02 January 2012, Sweetcrude, ABUJA – The Petroleum and Natural Gas Senior Staff Association of Nigeria (PENGASSAN) on Monday decried the removal of subsidy on fuel importation, describing the move as a show of government’s huge credibility deficit.
According to a statement signed by the PENGASSAN’s National Publicity Secretary, Zaid Kolawole, and made available to the press, the association said its organs will be meeting soon to finalise strategies to effectively launch a protest against the decision by government.
“PENGASSAN rejects as totally unacceptable and a crass display of bad faith the unilateral increase in the pump price of petrol by the government in the guise of subsidy removal,” the statement noted.
It added that the action was “a reinforcement of the government’s huge credibility deficit that only a few days after the Minister of Finance stated publicly that no date had been fixed for the so-called subsidy removal and that government would further consult with all stakeholders, the same government through the Petroleum Products Pricing Regulatory Agency (PPPRA) could turn around on new year’s day and increase petrol prices stating unashamedly that this latest round of fuel price increase follows ‘extensive consultation with stakeholders’.
“Perhaps holding a town-hall meeting is now tantamount to extensive consultation.”
According to the statement, the PPPRA Executive Secretary should tell Nigerians when the Board of the agency of which we are a statutory member met to decide on this policy knowing fully well that the Board is yet to be reconstituted
It added, “It is very unfortunate that the only ‘gift’ government can give to long-suffering Nigerians in this new year and season of goodwill is the poisoned chalice of fuel price increase.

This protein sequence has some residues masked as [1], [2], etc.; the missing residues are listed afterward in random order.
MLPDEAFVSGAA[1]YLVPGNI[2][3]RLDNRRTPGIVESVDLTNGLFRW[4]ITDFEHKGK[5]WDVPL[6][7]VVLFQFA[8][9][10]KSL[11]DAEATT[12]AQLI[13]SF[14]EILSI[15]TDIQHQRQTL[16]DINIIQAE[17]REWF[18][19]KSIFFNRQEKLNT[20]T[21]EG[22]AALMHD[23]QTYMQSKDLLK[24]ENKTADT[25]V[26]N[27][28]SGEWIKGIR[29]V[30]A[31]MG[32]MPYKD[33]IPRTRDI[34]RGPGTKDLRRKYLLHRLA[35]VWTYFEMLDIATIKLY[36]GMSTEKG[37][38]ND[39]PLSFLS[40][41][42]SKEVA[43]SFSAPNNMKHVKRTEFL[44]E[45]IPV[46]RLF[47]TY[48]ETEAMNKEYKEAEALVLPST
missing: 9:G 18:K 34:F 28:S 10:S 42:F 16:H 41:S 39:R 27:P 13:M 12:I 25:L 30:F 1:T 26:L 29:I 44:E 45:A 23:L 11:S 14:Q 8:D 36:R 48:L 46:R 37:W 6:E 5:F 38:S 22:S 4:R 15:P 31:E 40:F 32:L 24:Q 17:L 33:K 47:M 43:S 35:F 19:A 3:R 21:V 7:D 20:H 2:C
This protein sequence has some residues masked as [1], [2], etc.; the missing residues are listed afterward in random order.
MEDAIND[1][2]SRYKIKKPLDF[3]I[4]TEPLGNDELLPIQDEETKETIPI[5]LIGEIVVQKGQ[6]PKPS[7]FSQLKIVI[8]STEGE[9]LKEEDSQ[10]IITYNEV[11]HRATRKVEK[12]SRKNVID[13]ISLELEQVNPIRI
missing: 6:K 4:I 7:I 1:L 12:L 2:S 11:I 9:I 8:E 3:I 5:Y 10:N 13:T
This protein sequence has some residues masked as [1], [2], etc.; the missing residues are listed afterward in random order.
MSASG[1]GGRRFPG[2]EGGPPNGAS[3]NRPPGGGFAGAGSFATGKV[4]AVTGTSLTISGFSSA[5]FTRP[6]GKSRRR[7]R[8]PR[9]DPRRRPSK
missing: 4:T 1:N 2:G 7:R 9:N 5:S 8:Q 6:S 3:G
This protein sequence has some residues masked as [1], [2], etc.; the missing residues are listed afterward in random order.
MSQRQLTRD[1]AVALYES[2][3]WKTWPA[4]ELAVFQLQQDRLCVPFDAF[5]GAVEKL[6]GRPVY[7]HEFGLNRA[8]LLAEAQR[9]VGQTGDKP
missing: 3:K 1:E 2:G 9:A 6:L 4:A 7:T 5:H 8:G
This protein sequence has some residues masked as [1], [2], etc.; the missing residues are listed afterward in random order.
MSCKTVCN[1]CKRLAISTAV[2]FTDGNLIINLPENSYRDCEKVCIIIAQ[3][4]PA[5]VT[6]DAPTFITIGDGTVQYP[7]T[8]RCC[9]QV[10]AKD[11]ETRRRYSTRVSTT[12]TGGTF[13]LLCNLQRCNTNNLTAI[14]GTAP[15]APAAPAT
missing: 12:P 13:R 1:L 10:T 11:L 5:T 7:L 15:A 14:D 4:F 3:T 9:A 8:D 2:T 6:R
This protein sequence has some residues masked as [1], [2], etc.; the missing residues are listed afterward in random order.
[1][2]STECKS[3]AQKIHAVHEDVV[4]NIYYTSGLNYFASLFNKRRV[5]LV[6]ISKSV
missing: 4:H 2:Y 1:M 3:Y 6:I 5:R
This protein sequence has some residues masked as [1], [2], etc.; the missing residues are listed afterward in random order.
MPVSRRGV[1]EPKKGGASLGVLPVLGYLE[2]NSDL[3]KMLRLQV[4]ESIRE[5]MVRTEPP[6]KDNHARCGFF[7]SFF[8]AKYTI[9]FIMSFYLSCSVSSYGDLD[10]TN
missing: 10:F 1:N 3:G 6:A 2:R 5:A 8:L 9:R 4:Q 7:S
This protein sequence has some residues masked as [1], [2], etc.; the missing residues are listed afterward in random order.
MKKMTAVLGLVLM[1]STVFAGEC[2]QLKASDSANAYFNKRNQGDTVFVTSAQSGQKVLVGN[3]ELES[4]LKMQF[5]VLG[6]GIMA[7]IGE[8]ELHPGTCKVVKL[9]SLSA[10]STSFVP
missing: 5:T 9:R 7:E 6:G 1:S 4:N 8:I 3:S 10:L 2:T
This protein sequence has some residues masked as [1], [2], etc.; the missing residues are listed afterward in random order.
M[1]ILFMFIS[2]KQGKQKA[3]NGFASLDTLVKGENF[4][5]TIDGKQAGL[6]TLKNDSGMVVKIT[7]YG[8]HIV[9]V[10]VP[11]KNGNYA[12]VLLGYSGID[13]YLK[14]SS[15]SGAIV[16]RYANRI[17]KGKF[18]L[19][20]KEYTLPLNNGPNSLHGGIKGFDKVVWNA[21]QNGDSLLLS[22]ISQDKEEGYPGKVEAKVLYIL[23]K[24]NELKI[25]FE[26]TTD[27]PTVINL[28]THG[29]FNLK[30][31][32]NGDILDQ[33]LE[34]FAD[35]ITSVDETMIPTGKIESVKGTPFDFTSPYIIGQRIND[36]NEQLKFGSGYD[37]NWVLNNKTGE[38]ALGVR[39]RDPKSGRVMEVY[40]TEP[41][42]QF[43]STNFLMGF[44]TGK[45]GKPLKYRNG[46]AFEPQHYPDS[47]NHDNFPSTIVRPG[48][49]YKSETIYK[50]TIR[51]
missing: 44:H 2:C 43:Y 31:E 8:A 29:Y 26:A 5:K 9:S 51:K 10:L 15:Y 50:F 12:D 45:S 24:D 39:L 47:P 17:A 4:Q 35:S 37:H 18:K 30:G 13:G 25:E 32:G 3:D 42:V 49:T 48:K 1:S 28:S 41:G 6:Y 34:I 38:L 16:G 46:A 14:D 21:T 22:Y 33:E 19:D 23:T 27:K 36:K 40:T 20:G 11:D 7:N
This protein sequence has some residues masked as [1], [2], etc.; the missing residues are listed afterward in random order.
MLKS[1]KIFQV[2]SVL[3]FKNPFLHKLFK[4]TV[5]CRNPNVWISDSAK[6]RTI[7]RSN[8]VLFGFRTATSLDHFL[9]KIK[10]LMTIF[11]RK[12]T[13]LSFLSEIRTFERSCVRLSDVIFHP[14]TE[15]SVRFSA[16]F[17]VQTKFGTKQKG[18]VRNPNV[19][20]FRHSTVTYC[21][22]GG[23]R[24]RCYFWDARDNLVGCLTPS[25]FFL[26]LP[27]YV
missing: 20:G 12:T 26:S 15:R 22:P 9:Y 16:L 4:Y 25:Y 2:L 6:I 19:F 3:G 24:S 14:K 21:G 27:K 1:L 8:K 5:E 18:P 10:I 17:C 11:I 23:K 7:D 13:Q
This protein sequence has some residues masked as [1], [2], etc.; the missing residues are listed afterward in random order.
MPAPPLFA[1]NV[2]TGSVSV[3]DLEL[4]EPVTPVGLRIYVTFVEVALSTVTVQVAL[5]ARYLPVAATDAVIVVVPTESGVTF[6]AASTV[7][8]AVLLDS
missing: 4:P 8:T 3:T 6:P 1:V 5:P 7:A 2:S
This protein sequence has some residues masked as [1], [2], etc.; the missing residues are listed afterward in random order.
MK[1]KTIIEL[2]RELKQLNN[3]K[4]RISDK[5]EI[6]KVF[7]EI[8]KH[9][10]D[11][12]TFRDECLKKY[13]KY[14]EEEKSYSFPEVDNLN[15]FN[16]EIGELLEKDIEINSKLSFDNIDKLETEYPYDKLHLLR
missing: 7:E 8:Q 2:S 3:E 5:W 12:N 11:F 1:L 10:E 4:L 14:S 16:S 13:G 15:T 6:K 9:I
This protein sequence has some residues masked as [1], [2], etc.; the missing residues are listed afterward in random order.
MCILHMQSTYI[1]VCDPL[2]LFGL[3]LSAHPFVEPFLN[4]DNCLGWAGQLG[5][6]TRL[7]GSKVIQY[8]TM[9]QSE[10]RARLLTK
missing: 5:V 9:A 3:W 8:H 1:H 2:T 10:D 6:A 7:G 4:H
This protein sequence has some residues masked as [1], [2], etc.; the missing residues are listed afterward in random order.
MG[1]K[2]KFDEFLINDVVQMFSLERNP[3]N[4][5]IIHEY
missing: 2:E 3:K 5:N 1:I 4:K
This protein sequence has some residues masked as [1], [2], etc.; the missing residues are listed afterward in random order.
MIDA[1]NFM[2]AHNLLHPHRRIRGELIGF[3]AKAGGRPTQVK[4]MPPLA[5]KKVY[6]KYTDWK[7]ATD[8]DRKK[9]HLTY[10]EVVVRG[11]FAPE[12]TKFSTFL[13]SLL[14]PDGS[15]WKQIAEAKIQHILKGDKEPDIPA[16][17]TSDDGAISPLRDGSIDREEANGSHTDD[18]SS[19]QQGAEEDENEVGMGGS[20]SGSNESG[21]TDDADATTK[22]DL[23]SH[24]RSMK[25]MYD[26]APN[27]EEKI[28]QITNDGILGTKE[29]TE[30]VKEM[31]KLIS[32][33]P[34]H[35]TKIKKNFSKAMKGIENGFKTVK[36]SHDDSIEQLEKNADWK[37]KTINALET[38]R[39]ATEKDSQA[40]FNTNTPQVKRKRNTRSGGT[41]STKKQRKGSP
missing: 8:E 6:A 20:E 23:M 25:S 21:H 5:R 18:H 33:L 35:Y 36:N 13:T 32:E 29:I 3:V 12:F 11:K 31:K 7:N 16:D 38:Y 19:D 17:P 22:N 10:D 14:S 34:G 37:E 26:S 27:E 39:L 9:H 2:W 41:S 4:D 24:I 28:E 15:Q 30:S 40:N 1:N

“Already marketers are already inflicting hardship on Nigerians by shutting fuel stations to create artificial scarcity while the few that are open are selling the same product they bought at ‘subsidized’ rates at ridiculously high prices.”
The Association further reiterated its resolution at its last NEC meeting in Warri, Delta State on November 30, 2011 that government puts in place certain irreducible minimums and reduce its recurrent expenditure by at least 25% before contemplating any removal of subsidy.
“We insist that government exists for the people and their welfare and security should be its paramount concern. Our government should therefore work for us and not the IMF and World Bank,” it stated.
It noted that the organs of the Association will be meeting soon to finalise plans and strategies to ensure that government reverses this patently anti-people policy.
“We therefore urge all Nigerians to gird their loins and begin immediate mobilisation for the struggle ahead aimed at ensuring that this exploitative policy designed to further impoverish Nigerian workers and masses does not stand,” it said.